Isolation and the Holiday Season

The holiday time of year can be challenging for many of us – even when there’s no pandemic keeping us in our homes.  Here are some suggestions for feeling less isolated during the festive season:

1.      Be self aware, and be ready.  This is a good time to check in with yourself.  Watch for (or learn) the triggers that lead to lonely feelings during the holidays.  Comparing your holiday to others’ (or even to an ideal in your mind) can lead to feelings of disappointment.  Let go of expectations, and move towards healthy and happy activities to ease the situation.  Remember your own capacity to bring happiness to others, and pursue that to the fullest.  Reducing your social media might also help.

2.      Speaking of bringing happiness, you could give to a charity — whether it’s through your time or talent as a volunteer, or with gifts of money, food, or clothing.  The act of giving, small or large, releases chemicals in the body related to happiness (such as oxytocin and dopamine).

3.      Set an intention to say “Yes”.  Try to accept social invitations, even if you don’t feel motivated by them at the time.

4.      Keep things around you that help you enjoy solitude.  Cook your favourite foods.  Adopt a pet.  Light a candle or string up some warm Christmas lights.  Pick up some good books.  Cozy up with your comfy slippers or a cozy blanket.  Create a warm ambiance by playing some of your favourite music.

5.      Attend a virtual workshop, class, or concert.  There are many groups, Knox included, offering virtual events over the festive season.  If you’re not sure where to start, think about a hobby or something that you enjoy.  Find a local book club, learn about your backyard birds, or take a Christmas baking class. Check our Knox’s Instrumental Measures series, or attend worship with us on Sunday mornings.

6.      Connect (verbally) with at least 1 person each day.  Make yourself a reminder note for this one.  Then connect with an old friend or long-lost family member.  Call a neighbour, a friend, an old schoolmate, or your child or grandchild.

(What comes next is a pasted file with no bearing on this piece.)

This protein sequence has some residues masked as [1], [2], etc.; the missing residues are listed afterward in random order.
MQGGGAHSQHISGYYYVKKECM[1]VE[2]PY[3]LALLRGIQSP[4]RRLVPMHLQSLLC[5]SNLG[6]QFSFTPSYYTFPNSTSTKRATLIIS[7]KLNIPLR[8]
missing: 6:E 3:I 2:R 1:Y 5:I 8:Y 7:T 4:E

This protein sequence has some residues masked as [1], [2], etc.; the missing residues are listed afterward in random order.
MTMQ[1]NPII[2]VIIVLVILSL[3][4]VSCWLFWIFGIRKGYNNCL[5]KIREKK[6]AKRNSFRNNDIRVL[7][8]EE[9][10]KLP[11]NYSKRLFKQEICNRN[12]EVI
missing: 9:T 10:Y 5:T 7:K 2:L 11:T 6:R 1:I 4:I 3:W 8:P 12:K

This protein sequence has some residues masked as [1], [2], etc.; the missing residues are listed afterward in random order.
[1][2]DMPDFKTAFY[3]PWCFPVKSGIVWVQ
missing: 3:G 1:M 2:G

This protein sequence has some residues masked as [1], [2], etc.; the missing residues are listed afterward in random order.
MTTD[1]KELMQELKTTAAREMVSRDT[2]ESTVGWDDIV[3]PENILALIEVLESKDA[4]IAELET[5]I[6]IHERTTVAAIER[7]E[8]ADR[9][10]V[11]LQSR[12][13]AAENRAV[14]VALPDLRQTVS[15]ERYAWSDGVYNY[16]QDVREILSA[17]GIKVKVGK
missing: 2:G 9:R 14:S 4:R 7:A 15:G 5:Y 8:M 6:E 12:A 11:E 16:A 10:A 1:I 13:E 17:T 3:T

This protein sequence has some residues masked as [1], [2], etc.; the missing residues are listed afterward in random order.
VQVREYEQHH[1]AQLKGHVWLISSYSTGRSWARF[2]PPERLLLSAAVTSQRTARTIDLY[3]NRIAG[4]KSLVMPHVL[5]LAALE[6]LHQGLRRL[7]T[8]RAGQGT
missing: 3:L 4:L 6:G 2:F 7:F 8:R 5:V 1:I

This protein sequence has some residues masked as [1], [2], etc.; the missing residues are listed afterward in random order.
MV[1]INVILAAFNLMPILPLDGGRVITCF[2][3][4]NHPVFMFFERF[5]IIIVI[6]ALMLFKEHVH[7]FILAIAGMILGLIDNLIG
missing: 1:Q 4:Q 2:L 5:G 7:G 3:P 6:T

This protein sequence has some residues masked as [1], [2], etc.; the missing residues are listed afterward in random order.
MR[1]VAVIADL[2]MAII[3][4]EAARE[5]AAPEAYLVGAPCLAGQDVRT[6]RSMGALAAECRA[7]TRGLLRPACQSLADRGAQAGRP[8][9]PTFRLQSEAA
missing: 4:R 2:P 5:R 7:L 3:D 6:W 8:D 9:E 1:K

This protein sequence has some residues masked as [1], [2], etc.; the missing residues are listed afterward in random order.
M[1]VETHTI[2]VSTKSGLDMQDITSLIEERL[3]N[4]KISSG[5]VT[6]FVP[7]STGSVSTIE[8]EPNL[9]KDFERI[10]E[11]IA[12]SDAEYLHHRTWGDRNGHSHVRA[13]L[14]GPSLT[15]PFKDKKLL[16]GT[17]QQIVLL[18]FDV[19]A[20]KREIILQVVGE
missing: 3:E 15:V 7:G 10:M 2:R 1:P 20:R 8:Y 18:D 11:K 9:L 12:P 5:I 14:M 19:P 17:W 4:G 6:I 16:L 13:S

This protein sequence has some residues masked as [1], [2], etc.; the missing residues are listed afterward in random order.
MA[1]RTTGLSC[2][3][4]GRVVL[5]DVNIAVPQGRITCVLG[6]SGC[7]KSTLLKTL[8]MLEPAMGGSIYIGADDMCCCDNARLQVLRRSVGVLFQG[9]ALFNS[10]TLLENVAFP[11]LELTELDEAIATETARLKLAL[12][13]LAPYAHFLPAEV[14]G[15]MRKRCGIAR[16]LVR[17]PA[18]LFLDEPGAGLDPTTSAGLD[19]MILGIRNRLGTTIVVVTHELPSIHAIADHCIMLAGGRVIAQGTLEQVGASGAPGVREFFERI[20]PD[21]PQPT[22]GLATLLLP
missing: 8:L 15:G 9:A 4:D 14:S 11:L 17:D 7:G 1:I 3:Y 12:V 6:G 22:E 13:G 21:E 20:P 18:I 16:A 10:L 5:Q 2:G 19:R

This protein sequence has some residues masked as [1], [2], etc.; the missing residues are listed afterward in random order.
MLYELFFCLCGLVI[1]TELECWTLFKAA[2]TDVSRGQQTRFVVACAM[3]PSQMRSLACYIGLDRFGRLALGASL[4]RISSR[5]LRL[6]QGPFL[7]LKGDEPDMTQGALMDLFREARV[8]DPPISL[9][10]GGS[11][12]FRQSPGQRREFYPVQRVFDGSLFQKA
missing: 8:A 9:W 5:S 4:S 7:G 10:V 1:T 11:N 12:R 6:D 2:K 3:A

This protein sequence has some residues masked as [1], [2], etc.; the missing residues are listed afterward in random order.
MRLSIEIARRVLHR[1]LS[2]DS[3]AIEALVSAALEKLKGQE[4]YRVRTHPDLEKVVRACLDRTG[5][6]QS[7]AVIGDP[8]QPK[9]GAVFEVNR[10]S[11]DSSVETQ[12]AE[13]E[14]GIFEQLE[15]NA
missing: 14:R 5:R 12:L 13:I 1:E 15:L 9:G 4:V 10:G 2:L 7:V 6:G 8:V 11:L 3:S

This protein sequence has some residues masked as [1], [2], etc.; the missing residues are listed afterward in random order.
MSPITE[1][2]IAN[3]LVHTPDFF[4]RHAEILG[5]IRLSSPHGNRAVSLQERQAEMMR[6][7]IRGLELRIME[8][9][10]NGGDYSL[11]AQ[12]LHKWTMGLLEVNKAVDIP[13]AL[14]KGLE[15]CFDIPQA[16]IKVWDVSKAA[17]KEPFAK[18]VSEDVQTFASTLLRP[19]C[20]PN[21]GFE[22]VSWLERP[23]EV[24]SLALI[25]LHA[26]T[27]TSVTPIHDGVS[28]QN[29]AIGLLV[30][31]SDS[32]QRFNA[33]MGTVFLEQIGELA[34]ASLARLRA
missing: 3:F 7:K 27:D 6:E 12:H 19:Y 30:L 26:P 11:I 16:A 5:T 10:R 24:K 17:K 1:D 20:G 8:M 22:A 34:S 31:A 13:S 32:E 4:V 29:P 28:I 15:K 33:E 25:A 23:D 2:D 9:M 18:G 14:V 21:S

7.      Pursue what’s healthy.  Get out for some exercise – on your own or with a friend.  Try to get the right amount of sleep at night.  Food and alcohol can affect your mood, so fill yourself with healthy fuel.  Meditate and pray.  Stop everything to breathe deeply a few times a day.

8.      Read at least 20 pages a day.  Scientists say that reading puts our brains into a state that’s like meditation.  Your brain will enjoy reading because it leads to better sleep, lower stress levels and even higher self-esteem.  Choose something lighthearted, warm, or laugh out loud funny.

9.      Connect with friends virtually for more than a chat.  Watch a TV show or play a game of Scrabble with a friend over the phone or by screen.  Collect up friends and acquaintances who will otherwise be alone for Christmas dinner and Zoom your meal together. 

10.  Focus on the things you are grateful for, and look for opportunities.  Gratitude can help move you through a period of isolation because it triggers feelings of vitality, energy, closeness and compassion.  Focusing on opportunities will improve your mindset as you let go of old plans, routines and rituals.  Start a gratitude journal and make daily entries about what you are thankful for.  When you find yourself focusing on things that can’t happen this year, think about the new things you are doing that bring meaning or happiness to your life. And then…

11.  …Plan for next year instead! Sometimes all the helpful tips in the world aren’t especially helpful.  It’s a good idea to call a friend, a family member, or even a helpline when you feel like you need support.  Sharing how you feel can make a world of difference.  It’s starts with reaching out.

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Some resources:

https://www.healthlinkbc.ca/mental-health-covid-19

https://www.healthlinkbc.ca/mental-health

https://www.heretohelp.bc.ca

310Mental Health Support:  Call 310-6789 (no area code needed) for emotional support, information and resources specific to mental health.  And, as always, call 9-1-1 in an emergency.

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